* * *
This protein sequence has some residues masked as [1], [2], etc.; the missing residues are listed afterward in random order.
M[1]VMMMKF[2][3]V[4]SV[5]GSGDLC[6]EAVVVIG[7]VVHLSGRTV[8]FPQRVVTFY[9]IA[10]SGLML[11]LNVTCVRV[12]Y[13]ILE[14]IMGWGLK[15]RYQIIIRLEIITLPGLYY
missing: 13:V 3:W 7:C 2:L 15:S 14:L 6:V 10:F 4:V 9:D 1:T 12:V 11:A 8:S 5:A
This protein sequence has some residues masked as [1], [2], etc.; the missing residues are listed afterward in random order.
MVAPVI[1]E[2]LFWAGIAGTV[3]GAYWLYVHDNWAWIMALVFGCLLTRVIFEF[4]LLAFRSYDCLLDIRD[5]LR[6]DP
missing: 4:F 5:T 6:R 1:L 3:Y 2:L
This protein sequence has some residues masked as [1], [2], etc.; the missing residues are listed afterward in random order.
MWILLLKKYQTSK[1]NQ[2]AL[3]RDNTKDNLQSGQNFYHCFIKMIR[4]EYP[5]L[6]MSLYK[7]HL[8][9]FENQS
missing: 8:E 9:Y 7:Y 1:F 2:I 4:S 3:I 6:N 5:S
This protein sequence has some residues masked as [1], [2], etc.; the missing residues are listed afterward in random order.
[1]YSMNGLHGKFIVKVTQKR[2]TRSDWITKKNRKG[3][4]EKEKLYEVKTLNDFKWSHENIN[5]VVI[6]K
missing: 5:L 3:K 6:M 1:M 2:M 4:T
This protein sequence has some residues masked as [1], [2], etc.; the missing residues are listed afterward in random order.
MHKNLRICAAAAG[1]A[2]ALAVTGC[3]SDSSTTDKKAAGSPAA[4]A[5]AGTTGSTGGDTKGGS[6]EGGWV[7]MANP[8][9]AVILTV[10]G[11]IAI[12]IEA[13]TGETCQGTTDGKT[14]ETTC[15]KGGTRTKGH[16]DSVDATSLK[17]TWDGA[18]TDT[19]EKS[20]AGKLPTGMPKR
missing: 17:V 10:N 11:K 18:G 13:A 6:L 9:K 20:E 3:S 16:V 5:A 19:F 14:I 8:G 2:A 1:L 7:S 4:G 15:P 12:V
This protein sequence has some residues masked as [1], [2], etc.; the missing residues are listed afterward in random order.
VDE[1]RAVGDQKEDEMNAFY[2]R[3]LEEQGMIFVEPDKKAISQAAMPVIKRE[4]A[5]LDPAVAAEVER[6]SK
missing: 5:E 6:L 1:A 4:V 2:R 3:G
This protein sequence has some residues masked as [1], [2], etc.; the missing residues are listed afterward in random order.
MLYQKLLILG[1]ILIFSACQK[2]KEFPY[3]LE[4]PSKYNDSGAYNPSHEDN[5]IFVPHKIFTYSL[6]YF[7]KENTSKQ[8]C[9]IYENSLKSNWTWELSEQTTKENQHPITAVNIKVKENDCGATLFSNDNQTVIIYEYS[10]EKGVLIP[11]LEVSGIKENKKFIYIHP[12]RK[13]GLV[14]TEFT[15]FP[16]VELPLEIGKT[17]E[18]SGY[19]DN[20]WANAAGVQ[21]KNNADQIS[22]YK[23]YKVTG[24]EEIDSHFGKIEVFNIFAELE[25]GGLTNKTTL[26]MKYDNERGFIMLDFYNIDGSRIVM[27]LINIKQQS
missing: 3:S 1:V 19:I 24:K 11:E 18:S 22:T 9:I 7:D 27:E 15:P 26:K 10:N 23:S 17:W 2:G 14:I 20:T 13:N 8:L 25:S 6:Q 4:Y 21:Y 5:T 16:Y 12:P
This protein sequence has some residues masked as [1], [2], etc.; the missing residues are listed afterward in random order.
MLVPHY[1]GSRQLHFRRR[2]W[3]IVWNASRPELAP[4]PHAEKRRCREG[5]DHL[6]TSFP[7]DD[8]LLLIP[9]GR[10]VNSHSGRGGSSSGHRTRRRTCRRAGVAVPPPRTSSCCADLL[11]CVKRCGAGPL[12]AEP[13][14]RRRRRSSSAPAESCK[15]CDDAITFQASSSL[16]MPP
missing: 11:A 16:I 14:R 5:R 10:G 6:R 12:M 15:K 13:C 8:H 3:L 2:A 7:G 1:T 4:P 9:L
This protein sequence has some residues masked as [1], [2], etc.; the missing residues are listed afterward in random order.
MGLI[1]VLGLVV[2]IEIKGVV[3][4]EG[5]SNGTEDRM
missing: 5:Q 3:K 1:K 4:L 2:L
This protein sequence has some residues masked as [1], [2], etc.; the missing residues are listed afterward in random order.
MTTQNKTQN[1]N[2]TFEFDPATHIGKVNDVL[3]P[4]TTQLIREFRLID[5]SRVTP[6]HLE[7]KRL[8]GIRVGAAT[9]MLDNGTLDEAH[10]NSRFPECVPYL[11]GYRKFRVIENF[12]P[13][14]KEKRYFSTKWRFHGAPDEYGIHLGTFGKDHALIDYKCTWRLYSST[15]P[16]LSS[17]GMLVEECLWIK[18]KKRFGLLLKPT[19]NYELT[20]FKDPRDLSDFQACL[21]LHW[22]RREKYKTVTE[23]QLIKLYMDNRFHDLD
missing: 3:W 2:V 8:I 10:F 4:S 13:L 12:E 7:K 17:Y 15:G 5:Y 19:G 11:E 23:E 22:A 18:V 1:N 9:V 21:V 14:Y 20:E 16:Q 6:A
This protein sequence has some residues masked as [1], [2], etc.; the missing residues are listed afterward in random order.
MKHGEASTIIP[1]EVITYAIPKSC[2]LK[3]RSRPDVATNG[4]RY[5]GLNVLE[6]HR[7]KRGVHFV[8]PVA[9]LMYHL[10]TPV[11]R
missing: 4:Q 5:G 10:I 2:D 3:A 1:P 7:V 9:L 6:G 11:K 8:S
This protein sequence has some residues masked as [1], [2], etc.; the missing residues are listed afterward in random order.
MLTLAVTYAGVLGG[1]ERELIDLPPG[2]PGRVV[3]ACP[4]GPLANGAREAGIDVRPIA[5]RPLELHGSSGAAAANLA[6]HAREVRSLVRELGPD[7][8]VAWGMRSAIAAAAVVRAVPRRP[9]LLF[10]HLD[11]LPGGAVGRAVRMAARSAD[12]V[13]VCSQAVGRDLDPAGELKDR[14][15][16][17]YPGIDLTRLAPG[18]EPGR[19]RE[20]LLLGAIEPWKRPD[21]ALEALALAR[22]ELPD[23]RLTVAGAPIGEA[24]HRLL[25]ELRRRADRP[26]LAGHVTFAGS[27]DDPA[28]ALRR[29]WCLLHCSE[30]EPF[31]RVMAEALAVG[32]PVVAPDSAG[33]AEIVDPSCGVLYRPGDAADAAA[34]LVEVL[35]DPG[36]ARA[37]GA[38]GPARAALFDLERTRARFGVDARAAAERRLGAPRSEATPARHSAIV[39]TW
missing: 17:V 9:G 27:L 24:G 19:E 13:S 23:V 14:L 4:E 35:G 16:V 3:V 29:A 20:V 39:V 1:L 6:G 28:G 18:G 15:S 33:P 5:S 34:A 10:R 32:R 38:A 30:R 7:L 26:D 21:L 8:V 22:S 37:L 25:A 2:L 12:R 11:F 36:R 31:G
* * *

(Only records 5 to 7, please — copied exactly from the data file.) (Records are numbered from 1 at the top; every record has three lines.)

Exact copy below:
This protein sequence has some residues masked as [1], [2], etc.; the missing residues are listed afterward in random order.
MHKNLRICAAAAG[1]A[2]ALAVTGC[3]SDSSTTDKKAAGSPAA[4]A[5]AGTTGSTGGDTKGGS[6]EGGWV[7]MANP[8][9]AVILTV[10]G[11]IAI[12]IEA[13]TGETCQGTTDGKT[14]ETTC[15]KGGTRTKGH[16]DSVDATSLK[17]TWDGA[18]TDT[19]EKS[20]AGKLPTGMPKR
missing: 17:V 10:N 11:K 18:G 13:A 6:L 9:K 20:E 3:S 16:V 5:A 19:F 14:I 8:G 2:A 1:L 7:S 4:G 15:P 12:V
This protein sequence has some residues masked as [1], [2], etc.; the missing residues are listed afterward in random order.
VDE[1]RAVGDQKEDEMNAFY[2]R[3]LEEQGMIFVEPDKKAISQAAMPVIKRE[4]A[5]LDPAVAAEVER[6]SK
missing: 5:E 6:L 1:A 4:V 2:R 3:G
This protein sequence has some residues masked as [1], [2], etc.; the missing residues are listed afterward in random order.
MLYQKLLILG[1]ILIFSACQK[2]KEFPY[3]LE[4]PSKYNDSGAYNPSHEDN[5]IFVPHKIFTYSL[6]YF[7]KENTSKQ[8]C[9]IYENSLKSNWTWELSEQTTKENQHPITAVNIKVKENDCGATLFSNDNQTVIIYEYS[10]EKGVLIP[11]LEVSGIKENKKFIYIHP[12]RK[13]GLV[14]TEFT[15]FP[16]VELPLEIGKT[17]E[18]SGY[19]DN[20]WANAAGVQ[21]KNNADQIS[22]YK[23]YKVTG[24]EEIDSHFGKIEVFNIFAELE[25]GGLTNKTTL[26]MKYDNERGFIMLDFYNIDGSRIVM[27]LINIKQQS
missing: 3:S 1:V 19:I 24:K 11:E 18:S 22:T 9:I 7:D 27:E 15:P 26:K 10:N 23:S 17:W 2:G 14:I 20:T 13:N 8:L 25:S 6:Q 4:Y 21:Y 5:T 16:Y 12:P